FORTY YE­ARS, FROM MU­SIC TO POETRY

Arte por Excelencias - - Cuba -

Sin­ce I was litt­le I saw that in the world, spe­ci­fi­cally in mu­sic, the cult and the po­pu­lar we­re so in­grai­ned and so in­tertwi­ned that it ma­de me fe­el com­for­ta­ble when I be­gan to com­po­se, trying to con­ti­nue that relationship. I fe­el part of that kind of wa­ve of all that ge­ne­ra­ti­on to which I be­lon­ged and ac­com­pa­ni­ed me. That spi­rit was in the Gru­po de Ex­pe­ri­men­ta­ci­ón So­no­ra del ICAIC, in the best ex­po­nents of the New Tro­va, in the gre­at aut­hors of po­pu­lar mu­sic. It is that all the Cu­ban cul­tu­re has always be­en fu­sed mu­si­cally. When I was in­ter­vi­ewed to en­ter the Hig­her Ins­ti­tu­te of Art, I said that I wan­ted to be as edu­ca­ted as Sin­do Ga­ray and as po­pu­lar as Ig­na­cio Cer­van­tes.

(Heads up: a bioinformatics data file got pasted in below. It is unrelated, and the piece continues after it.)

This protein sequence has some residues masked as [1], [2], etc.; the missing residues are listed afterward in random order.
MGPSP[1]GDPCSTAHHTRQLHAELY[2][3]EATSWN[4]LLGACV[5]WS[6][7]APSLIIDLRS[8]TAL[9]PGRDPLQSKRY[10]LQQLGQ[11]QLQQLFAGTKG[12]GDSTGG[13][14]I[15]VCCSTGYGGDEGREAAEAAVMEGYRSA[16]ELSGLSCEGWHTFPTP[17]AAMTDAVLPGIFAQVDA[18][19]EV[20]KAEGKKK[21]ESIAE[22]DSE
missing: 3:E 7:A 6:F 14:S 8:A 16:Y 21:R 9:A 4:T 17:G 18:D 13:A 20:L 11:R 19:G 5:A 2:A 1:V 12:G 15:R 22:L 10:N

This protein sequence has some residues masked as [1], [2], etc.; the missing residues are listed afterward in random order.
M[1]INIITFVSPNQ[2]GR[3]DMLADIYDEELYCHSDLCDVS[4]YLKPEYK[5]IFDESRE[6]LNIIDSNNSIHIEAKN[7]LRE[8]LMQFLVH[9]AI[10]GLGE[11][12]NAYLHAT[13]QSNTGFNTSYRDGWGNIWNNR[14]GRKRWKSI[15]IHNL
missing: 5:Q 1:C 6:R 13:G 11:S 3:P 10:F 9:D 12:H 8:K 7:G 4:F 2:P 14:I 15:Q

I was very lucky. At first, I had a te­ac­her in the neigh­bor­ho­od in Ví­bo­ra, which had the pro­mi­sing na­me of Ce­ci­lia. A few ye­ars la­ter I went to the ex­ce­llent hands of Mar­got Ro­jas, con­si­de­red by many the best pi­a­no pe­da­go­gue at that ti­me. In the Con­ser­va­tory Ama­deo

Roldán,mas­ter Cé­sar Ló­pez to­ok char­ge of my ca­re­er and de­fi­ned me as a com­po­ser, un­for­get­ta­ble for all his stu­dents, an ar­tist. From the first mo­ment he fo­cu­sed on te­ac­hing us that mu­sic was con­nec­ted with all ot­her arts, with li­fe, so­ci­ety, and the sen­se of ser­vi­ce one owes to it.

At the end of my ca­re­er I met Silvia. A ye­ar la­ter we had Jo­sé Adrián. The day I ar­ri­ved at my hou­se with the child in my arms, was al­so the day of the first pi­e­ce I wro­te. For everyt­hing in li­fe it is go­od to be in lo­ve, but to com­po­se mu­sic is a sig­ni­fi­cant sti­mu­lus.

I wish that tho­se who ca­me be­hind had an image as sti­mu­la­ting as I felt with tho­se who pre­ce­ded me in my fa­mily, but that would be very dif­fi­cult to ac­hi­e­ve. Ide­ally, tho­se who co­me af­ter, chil­dren and grandc­hil­dren, fe­el that sti­mu­lus for so­me ti­me. They could fe­el that they had a Cu­ban pi­a­nist who bet their li­fe on three keys: Cuba, the se­arch for be­auty and fi­de­lity to their emo­ti­ons.

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